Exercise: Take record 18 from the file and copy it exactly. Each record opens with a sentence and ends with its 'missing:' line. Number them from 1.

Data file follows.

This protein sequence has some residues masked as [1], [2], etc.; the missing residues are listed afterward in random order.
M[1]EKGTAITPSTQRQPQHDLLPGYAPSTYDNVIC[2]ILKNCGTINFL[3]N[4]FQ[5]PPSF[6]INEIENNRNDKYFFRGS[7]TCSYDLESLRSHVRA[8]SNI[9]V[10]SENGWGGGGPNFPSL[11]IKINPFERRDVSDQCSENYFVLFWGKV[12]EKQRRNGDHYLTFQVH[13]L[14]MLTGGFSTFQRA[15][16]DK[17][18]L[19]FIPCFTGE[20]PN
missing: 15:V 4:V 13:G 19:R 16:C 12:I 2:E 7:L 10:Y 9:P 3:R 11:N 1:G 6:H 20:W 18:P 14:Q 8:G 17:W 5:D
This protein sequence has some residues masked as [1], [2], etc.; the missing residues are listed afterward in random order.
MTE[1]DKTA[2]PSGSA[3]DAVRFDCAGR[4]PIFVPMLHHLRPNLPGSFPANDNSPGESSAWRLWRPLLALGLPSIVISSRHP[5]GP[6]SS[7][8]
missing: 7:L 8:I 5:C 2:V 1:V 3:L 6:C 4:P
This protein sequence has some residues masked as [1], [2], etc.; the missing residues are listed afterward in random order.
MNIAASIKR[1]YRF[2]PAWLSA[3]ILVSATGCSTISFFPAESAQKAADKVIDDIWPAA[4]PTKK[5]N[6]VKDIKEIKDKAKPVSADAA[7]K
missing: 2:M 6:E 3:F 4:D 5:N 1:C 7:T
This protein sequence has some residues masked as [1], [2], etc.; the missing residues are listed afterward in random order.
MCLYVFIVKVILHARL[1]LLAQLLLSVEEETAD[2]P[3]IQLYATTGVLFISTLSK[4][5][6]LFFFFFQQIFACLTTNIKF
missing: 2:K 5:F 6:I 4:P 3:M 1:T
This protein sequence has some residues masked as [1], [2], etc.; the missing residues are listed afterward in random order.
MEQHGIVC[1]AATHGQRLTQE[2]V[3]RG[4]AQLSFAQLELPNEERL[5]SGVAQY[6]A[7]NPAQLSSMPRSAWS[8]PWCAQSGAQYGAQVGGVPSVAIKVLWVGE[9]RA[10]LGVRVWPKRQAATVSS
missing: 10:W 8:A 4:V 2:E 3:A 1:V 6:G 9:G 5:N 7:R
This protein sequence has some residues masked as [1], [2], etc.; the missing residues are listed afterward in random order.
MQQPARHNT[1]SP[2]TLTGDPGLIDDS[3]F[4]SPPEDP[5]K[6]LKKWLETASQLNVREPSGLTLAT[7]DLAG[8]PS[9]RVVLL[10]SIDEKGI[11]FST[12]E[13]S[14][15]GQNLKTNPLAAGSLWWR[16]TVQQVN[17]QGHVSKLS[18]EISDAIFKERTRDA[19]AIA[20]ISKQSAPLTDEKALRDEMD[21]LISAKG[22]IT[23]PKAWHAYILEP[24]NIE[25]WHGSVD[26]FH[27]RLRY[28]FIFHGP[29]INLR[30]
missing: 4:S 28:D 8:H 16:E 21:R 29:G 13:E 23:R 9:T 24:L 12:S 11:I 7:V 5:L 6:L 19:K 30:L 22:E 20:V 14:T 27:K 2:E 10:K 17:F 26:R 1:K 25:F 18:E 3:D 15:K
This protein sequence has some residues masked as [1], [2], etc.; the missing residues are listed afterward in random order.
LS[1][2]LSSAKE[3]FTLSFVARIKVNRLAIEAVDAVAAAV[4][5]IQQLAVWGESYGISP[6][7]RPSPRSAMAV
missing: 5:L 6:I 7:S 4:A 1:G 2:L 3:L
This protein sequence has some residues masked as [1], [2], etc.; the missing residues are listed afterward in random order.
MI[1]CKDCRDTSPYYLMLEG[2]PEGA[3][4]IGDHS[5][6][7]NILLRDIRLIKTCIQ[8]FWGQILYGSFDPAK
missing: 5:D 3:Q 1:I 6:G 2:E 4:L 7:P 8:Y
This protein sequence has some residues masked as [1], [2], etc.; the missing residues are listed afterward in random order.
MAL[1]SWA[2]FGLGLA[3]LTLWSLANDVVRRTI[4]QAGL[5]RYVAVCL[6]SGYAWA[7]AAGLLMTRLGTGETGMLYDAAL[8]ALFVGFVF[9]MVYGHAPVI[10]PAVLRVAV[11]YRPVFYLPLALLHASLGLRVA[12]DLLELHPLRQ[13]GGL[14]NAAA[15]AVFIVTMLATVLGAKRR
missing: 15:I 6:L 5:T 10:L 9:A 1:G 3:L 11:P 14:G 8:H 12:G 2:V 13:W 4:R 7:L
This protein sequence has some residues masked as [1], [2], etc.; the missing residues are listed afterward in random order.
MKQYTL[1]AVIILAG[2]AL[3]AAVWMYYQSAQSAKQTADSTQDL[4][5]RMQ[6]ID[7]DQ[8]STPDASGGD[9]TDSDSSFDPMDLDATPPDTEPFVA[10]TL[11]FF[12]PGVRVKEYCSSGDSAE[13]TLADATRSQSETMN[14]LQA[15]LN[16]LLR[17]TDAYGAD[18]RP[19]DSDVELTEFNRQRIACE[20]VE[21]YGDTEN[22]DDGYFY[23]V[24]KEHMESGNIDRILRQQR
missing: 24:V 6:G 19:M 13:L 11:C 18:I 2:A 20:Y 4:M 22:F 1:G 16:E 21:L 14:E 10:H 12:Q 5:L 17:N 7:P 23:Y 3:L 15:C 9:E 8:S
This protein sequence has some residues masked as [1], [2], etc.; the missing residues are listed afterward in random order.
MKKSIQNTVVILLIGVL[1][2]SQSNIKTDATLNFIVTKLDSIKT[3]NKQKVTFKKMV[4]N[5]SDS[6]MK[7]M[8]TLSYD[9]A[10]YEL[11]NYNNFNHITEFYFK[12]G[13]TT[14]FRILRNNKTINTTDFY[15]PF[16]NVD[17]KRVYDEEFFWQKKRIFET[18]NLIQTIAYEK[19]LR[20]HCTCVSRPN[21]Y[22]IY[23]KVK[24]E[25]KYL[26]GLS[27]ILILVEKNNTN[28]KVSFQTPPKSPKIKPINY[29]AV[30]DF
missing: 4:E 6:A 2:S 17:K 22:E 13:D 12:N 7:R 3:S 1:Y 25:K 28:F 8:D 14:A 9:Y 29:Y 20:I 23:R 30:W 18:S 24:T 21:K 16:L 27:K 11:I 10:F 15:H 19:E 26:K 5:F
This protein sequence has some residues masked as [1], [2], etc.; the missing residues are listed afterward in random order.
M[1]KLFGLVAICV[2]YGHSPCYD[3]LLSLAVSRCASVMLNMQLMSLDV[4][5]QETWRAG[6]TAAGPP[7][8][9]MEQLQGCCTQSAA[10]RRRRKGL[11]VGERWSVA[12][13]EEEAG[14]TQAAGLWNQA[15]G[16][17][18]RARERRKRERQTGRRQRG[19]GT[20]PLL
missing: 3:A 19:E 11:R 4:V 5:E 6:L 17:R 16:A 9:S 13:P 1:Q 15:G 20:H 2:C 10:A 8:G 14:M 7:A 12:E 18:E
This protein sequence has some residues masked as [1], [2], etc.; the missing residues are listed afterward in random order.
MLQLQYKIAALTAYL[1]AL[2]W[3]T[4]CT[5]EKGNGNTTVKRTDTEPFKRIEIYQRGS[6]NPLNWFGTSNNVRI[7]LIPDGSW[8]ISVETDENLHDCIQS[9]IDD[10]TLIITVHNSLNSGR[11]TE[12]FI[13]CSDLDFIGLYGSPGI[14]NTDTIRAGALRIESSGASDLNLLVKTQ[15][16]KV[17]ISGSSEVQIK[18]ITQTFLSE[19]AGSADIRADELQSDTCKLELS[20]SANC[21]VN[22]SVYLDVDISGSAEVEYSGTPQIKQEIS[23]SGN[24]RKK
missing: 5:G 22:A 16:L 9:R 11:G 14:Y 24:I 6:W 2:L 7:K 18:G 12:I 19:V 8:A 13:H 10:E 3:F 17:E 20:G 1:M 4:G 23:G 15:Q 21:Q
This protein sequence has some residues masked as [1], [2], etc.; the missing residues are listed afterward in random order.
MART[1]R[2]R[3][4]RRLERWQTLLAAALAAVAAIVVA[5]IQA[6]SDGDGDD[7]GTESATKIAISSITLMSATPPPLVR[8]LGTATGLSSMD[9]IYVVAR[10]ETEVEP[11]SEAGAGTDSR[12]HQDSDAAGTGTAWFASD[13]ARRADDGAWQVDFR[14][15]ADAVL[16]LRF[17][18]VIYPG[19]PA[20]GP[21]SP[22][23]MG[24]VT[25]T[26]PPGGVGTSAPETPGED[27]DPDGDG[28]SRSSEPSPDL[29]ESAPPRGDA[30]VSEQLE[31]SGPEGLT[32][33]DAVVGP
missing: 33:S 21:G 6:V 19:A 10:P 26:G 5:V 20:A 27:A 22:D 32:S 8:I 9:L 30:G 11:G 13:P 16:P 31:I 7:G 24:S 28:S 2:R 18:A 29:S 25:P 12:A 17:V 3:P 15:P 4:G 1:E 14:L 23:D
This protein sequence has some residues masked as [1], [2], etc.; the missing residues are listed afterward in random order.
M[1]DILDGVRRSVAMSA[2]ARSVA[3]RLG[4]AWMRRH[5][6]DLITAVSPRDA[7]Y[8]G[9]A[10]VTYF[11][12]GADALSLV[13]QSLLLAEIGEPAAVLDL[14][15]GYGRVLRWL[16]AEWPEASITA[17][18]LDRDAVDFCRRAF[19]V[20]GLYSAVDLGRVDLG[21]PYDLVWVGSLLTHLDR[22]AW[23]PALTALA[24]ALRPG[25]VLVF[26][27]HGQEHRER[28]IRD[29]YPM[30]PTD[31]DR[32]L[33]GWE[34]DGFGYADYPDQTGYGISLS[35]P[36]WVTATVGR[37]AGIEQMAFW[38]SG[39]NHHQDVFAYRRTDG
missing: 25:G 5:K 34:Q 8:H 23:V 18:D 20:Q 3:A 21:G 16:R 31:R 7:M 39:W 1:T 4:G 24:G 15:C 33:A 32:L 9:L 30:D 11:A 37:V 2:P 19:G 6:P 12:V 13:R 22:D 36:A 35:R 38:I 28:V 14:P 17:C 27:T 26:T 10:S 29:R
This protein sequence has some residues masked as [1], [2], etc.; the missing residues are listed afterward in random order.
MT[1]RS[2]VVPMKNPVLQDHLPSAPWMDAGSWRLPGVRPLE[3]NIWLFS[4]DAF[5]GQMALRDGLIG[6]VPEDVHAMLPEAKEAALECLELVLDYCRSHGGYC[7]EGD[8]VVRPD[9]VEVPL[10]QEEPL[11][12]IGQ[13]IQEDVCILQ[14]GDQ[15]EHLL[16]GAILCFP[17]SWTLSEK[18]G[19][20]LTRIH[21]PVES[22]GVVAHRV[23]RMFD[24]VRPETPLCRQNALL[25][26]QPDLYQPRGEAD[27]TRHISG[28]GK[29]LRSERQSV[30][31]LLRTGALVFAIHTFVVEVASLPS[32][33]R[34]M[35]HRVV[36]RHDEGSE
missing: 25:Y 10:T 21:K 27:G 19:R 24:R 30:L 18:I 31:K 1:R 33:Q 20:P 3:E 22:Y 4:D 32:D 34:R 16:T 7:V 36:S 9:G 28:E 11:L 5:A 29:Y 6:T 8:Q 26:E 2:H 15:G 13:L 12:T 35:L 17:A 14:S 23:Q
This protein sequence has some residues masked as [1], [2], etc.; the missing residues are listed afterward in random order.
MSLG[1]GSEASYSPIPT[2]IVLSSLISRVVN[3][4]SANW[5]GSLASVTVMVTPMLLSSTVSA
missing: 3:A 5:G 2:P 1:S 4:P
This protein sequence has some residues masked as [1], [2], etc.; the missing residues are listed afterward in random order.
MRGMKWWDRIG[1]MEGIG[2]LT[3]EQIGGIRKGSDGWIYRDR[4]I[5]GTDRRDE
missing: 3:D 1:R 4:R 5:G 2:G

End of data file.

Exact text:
This protein sequence has some residues masked as [1], [2], etc.; the missing residues are listed afterward in random order.
MRGMKWWDRIG[1]MEGIG[2]LT[3]EQIGGIRKGSDGWIYRDR[4]I[5]GTDRRDE
missing: 3:D 1:R 4:R 5:G 2:G